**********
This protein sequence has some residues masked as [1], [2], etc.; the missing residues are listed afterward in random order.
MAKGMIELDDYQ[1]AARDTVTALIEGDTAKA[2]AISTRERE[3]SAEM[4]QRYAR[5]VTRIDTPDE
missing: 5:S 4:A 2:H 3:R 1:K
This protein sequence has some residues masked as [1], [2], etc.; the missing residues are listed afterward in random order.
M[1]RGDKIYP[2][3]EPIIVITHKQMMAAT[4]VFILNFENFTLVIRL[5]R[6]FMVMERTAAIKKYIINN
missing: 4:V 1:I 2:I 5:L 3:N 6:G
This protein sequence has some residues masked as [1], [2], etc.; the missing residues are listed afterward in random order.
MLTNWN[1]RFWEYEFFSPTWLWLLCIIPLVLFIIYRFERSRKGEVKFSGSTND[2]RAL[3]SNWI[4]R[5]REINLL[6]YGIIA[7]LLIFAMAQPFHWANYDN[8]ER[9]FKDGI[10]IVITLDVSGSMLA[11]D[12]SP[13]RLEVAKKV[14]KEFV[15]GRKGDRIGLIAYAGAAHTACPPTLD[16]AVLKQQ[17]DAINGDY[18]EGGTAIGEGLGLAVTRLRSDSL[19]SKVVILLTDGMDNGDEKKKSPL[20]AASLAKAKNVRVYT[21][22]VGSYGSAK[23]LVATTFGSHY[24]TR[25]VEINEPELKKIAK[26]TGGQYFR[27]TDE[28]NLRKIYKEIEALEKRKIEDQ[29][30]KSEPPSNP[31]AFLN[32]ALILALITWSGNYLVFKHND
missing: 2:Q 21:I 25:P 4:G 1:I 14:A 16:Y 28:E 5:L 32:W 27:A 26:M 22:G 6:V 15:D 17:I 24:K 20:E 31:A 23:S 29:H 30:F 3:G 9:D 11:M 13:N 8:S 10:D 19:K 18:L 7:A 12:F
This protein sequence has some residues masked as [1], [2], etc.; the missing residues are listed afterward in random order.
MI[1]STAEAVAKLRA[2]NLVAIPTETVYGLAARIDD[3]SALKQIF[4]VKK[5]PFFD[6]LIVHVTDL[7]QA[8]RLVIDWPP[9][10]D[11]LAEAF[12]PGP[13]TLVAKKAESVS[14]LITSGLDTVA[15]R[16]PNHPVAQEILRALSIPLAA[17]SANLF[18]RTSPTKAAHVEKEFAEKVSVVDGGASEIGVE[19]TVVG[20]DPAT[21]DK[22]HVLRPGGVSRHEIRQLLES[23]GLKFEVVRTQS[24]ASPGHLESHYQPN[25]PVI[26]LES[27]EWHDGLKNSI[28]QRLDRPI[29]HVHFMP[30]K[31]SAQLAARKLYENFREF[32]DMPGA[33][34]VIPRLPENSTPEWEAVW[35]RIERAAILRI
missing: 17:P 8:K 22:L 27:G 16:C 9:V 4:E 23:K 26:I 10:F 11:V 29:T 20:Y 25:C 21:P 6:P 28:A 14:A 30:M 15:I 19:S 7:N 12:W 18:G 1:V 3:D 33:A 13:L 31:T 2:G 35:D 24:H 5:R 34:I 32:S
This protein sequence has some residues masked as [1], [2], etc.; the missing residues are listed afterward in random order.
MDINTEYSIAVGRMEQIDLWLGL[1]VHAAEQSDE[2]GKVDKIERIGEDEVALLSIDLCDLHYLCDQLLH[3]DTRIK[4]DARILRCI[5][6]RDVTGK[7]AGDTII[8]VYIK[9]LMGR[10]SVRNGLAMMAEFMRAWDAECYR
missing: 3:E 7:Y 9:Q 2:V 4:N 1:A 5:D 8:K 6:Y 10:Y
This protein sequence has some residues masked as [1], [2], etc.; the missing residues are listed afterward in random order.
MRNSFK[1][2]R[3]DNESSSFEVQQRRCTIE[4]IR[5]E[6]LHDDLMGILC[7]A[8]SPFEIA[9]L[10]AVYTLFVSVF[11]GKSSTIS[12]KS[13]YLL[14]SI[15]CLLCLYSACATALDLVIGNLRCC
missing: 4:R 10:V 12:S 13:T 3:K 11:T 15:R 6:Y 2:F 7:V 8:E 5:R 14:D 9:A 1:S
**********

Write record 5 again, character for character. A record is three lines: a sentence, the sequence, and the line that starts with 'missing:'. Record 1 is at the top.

This protein sequence has some residues masked as [1], [2], etc.; the missing residues are listed afterward in random order.
MDINTEYSIAVGRMEQIDLWLGL[1]VHAAEQSDE[2]GKVDKIERIGEDEVALLSIDLCDLHYLCDQLLH[3]DTRIK[4]DARILRCI[5][6]RDVTGK[7]AGDTII[8]VYIK[9]LMGR[10]SVRNGLAMMAEFMRAWDAECYR
missing: 3:E 7:Y 9:Q 2:V 4:N 1:A 5:D 8:K 6:Y 10:Y